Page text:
Parents Guide to Career Development
Successful Career Preparation
An education alone does not guarantee a job after graduation. At Career Services, self-assessment, exploring work settings, developing job search skills and participating in internships and other experiential learning opportunities, will help your student to successfully secure a satisfying job upon graduation.
The most valuable things parents can do to help a student with career planning are:
- Be open to ideas
- Help your student find information
Here are seven more things you can do to help:
1. Encourage your child to visit the career center (and you go, too!)
Next time you visit campus, drop into Career Services in Schofield Hal, Room 230 and pick up a business card from one of the career advisors. When your son or daughter is feeling anxious about his/her future, offer the card and say, "Please contact this person. She can help you."
Many students use their first semester to "settle into" college life, and so the spring semester of the first year is the optimal time to start using Career Services. Ask your student (in an off-handed way), "Have you visited Career Services?" If you hear, "You only go there when you are a senior," then it's time to reassure him/her that meeting with a career advisor can take place at any point-and should take place frequently-throughout a college career.
Career Services at UW-Eau Claire offers a full range of career development and job-search help, including:
- Individual advising for career exploration and internship/job searching
- A network of alumni willing to talk about their jobs and careers
- Workshops on exploring careers, writing resumes, and finding an internship
- Practice interviews
- A recruiting program
2. Advise your student to write a resume (sooner rather than later)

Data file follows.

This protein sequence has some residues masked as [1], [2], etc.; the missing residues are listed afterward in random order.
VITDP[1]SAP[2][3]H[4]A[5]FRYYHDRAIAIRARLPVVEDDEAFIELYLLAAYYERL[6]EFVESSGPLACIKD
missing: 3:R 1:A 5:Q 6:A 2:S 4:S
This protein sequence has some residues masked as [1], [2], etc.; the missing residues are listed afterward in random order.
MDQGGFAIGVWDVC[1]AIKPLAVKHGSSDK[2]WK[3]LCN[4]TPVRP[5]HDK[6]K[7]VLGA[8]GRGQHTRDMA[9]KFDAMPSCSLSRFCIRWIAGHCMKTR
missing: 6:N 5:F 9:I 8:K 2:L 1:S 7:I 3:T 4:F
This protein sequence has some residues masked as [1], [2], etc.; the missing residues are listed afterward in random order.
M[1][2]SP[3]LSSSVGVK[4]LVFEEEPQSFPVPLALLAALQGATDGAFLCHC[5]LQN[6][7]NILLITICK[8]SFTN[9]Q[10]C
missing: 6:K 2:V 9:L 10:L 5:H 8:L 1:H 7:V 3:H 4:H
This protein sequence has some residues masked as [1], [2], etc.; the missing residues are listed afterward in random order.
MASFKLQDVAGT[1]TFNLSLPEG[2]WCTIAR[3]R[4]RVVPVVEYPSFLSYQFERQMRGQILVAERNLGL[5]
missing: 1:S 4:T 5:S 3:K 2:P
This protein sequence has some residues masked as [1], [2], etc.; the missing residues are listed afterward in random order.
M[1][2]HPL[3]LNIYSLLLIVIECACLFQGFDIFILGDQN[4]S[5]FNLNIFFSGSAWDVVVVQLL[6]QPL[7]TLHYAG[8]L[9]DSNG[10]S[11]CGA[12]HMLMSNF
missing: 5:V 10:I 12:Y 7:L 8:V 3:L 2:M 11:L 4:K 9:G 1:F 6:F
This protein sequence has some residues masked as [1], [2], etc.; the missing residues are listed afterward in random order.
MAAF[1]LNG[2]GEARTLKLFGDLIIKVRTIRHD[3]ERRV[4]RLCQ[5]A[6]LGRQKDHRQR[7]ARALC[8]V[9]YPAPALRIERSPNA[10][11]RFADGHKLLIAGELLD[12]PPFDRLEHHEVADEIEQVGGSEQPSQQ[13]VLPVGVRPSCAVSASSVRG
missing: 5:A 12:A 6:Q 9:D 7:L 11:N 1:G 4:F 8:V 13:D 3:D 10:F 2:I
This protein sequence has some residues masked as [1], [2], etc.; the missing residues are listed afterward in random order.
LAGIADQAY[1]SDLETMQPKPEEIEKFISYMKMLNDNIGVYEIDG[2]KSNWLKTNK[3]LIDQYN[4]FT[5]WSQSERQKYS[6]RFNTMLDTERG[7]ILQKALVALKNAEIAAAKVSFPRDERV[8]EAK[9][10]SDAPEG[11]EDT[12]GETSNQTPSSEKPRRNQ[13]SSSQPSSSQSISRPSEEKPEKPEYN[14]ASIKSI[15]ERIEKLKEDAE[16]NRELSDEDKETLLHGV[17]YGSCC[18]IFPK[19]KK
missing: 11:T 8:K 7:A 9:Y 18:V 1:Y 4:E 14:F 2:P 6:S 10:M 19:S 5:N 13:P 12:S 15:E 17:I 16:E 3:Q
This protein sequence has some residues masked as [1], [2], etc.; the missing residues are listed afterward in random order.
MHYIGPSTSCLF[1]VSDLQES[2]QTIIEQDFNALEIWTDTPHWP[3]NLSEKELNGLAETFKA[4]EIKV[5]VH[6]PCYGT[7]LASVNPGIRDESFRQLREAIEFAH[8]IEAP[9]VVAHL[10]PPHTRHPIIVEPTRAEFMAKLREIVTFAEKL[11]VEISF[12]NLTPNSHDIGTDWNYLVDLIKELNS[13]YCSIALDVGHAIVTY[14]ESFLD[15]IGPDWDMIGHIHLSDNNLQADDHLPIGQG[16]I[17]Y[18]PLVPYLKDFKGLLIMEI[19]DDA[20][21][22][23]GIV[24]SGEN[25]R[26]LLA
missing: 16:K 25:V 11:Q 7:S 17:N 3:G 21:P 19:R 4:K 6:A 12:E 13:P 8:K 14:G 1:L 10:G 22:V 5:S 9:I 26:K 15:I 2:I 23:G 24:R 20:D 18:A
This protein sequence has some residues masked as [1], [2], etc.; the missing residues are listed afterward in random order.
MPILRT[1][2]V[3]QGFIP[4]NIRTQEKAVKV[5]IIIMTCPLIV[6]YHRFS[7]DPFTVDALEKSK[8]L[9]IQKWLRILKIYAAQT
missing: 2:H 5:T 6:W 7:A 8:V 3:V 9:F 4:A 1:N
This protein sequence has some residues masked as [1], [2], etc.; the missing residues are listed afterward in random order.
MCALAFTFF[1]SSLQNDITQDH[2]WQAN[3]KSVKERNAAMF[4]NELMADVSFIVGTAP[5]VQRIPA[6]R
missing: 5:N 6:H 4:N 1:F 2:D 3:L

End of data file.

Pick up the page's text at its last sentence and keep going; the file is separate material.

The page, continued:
Writing a resume can be a "reality test" and can help a student identify weak areas that require improvement. Suggest that your student get sample resumes and other resources from Career Services. You can review resume drafts for grammar, spelling, and content, but recommend that the final product be critiqued by someone in Career Services.
3. Challenge your student to become "occupationally Iiterate."
Ask: "Do you have any ideas about what you might want to do when you graduate?"
If your student seems unsure, you can talk about personal qualities you see as talents and strengths. You can also recommend:
- Taking a "self-assessment inventory," such as the Myers-Briggs Type Indicator
- Talking to favorite faculty members
- Researching a variety of interesting career fields and employers
- Conducting and informational interview with a professional of interest
A career decision should be a process and not a one-time, last-minute event.
4. Emphasize the importance of internships
Career Services will not "place" your child in a job at graduation. Universities grant degrees, but not job guarantees, so having relevant experience in this competitive job market is critical.
Your son or daughter can sample career options by completing internships and experimenting with summer employment opportunities or volunteer work.
Why an internship?
- Employers are interested in communication, problem-solving, and administrative skills, which can be developed through internships.
- Employers look for experience on a student's resume and often hire from within their own internship programs.
- Having a high GPA is not enough.
- A strong letter of recommendation from an internship supervisor may tip the scale of an important interview in their favor.
5. Encourage extracurricular involvement
Part of experiencing college life is to be involved and active outside the classroom. Interpersonal and leadership skills-qualities valued by future employers-are often developed in extracurricular activities.
6. Help your student to stay up-to-date with current events
Employers will expect students to know what is happening around them. Buy your student a subscription to The New York Times or The Wall Street Journal.
7. Teach the value of networking
Introduce your student to people who have the careers/jobs that are of interest. Suggest your son or daughter contact people in your personal and professional networks for information on summer jobs. Encourage your child to "shadow" someone in the workplace to increase awareness of interesting career fields.
Content adapted from the National Association of Colleges and Employers .
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